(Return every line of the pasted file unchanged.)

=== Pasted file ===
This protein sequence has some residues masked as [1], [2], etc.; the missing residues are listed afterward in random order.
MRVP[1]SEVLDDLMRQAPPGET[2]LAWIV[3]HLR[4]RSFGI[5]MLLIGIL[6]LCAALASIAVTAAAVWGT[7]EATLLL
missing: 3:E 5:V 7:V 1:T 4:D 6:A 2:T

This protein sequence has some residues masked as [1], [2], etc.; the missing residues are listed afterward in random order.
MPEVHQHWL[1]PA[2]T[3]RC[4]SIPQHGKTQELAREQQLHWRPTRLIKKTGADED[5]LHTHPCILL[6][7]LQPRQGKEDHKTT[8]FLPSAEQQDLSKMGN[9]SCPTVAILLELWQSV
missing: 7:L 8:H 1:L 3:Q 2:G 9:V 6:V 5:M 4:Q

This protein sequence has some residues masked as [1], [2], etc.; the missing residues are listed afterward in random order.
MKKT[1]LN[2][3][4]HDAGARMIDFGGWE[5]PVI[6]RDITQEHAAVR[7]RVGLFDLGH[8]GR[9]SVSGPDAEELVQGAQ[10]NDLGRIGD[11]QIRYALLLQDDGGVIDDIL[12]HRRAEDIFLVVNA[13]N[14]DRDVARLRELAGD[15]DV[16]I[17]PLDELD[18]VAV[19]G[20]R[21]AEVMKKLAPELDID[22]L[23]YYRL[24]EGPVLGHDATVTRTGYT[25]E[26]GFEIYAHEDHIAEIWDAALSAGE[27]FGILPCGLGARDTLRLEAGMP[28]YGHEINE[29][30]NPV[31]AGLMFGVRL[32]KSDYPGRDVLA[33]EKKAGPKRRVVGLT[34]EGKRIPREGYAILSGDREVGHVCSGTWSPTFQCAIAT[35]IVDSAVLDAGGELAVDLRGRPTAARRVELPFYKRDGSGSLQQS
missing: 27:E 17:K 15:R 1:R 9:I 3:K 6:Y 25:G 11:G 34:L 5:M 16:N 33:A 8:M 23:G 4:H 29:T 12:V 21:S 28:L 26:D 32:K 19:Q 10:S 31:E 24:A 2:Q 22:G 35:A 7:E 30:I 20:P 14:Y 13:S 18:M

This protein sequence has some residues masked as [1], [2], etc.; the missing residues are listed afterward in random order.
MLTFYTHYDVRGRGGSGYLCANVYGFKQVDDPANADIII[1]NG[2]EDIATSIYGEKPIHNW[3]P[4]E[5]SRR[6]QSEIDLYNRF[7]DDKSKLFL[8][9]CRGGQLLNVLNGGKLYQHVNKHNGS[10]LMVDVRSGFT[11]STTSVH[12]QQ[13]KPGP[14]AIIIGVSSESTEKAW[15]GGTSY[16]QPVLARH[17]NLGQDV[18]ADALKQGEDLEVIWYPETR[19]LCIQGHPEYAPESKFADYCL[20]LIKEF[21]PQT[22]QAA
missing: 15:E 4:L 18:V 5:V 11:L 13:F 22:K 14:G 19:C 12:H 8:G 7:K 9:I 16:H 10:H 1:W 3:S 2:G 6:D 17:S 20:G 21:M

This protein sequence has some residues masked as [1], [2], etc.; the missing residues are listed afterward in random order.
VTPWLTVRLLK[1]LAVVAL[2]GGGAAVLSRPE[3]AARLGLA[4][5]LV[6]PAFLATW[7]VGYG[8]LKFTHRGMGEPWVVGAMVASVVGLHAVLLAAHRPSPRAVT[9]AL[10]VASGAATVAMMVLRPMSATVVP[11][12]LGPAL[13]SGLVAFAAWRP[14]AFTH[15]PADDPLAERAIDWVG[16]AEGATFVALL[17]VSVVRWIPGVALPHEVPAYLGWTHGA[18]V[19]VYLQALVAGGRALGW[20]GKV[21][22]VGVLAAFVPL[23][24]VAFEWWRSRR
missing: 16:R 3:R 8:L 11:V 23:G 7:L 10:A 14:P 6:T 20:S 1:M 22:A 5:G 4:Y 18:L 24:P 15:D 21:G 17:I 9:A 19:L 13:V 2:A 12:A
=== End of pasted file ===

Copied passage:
This protein sequence has some residues masked as [1], [2], etc.; the missing residues are listed afterward in random order.
MRVP[1]SEVLDDLMRQAPPGET[2]LAWIV[3]HLR[4]RSFGI[5]MLLIGIL[6]LCAALASIAVTAAAVWGT[7]EATLLL
missing: 3:E 5:V 7:V 1:T 4:D 6:A 2:T

This protein sequence has some residues masked as [1], [2], etc.; the missing residues are listed afterward in random order.
MPEVHQHWL[1]PA[2]T[3]RC[4]SIPQHGKTQELAREQQLHWRPTRLIKKTGADED[5]LHTHPCILL[6][7]LQPRQGKEDHKTT[8]FLPSAEQQDLSKMGN[9]SCPTVAILLELWQSV
missing: 7:L 8:H 1:L 3:Q 2:G 9:V 6:V 5:M 4:Q

This protein sequence has some residues masked as [1], [2], etc.; the missing residues are listed afterward in random order.
MKKT[1]LN[2][3][4]HDAGARMIDFGGWE[5]PVI[6]RDITQEHAAVR[7]RVGLFDLGH[8]GR[9]SVSGPDAEELVQGAQ[10]NDLGRIGD[11]QIRYALLLQDDGGVIDDIL[12]HRRAEDIFLVVNA[13]N[14]DRDVARLRELAGD[15]DV[16]I[17]PLDELD[18]VAV[19]G[20]R[21]AEVMKKLAPELDID[22]L[23]YYRL[24]EGPVLGHDATVTRTGYT[25]E[26]GFEIYAHEDHIAEIWDAALSAGE[27]FGILPCGLGARDTLRLEAGMP[28]YGHEINE[29][30]NPV[31]AGLMFGVRL[32]KSDYPGRDVLA[33]EKKAGPKRRVVGLT[34]EGKRIPREGYAILSGDREVGHVCSGTWSPTFQCAIAT[35]IVDSAVLDAGGELAVDLRGRPTAARRVELPFYKRDGSGSLQQS
missing: 27:E 17:K 15:R 1:R 9:I 3:K 6:Y 25:G 11:G 34:L 5:M 16:N 33:A 8:M 23:G 4:H 29:T 12:V 21:S 28:L 26:D 32:K 19:Q 10:S 31:E 24:A 2:Q 22:G 35:A 7:E 30:I 20:P 14:Y 13:S 18:M

This protein sequence has some residues masked as [1], [2], etc.; the missing residues are listed afterward in random order.
MLTFYTHYDVRGRGGSGYLCANVYGFKQVDDPANADIII[1]NG[2]EDIATSIYGEKPIHNW[3]P[4]E[5]SRR[6]QSEIDLYNRF[7]DDKSKLFL[8][9]CRGGQLLNVLNGGKLYQHVNKHNGS[10]LMVDVRSGFT[11]STTSVH[12]QQ[13]KPGP[14]AIIIGVSSESTEKAW[15]GGTSY[16]QPVLARH[17]NLGQDV[18]ADALKQGEDLEVIWYPETR[19]LCIQGHPEYAPESKFADYCL[20]LIKEF[21]PQT[22]QAA
missing: 15:E 4:L 18:V 5:V 11:L 13:F 22:K 14:G 19:C 12:H 8:G 7:K 9:I 16:H 10:H 1:W 3:S 2:G 6:D 17:S 20:G 21:M

This protein sequence has some residues masked as [1], [2], etc.; the missing residues are listed afterward in random order.
VTPWLTVRLLK[1]LAVVAL[2]GGGAAVLSRPE[3]AARLGLA[4][5]LV[6]PAFLATW[7]VGYG[8]LKFTHRGMGEPWVVGAMVASVVGLHAVLLAAHRPSPRAVT[9]AL[10]VASGAATVAMMVLRPMSATVVP[11][12]LGPAL[13]SGLVAFAAWRP[14]AFTH[15]PADDPLAERAIDWVG[16]AEGATFVALL[17]VSVVRWIPGVALPHEVPAYLGWTHGA[18]V[19]VYLQALVAGGRALGW[20]GKV[21][22]VGVLAAFVPL[23][24]VAFEWWRSRR
missing: 16:R 3:R 8:L 11:V 23:G 7:L 10:A 14:P 6:T 20:S 1:M 22:A 5:G 4:Y 18:L 24:P 15:D 21:G 17:I 9:A 19:L 13:V 2:A 12:A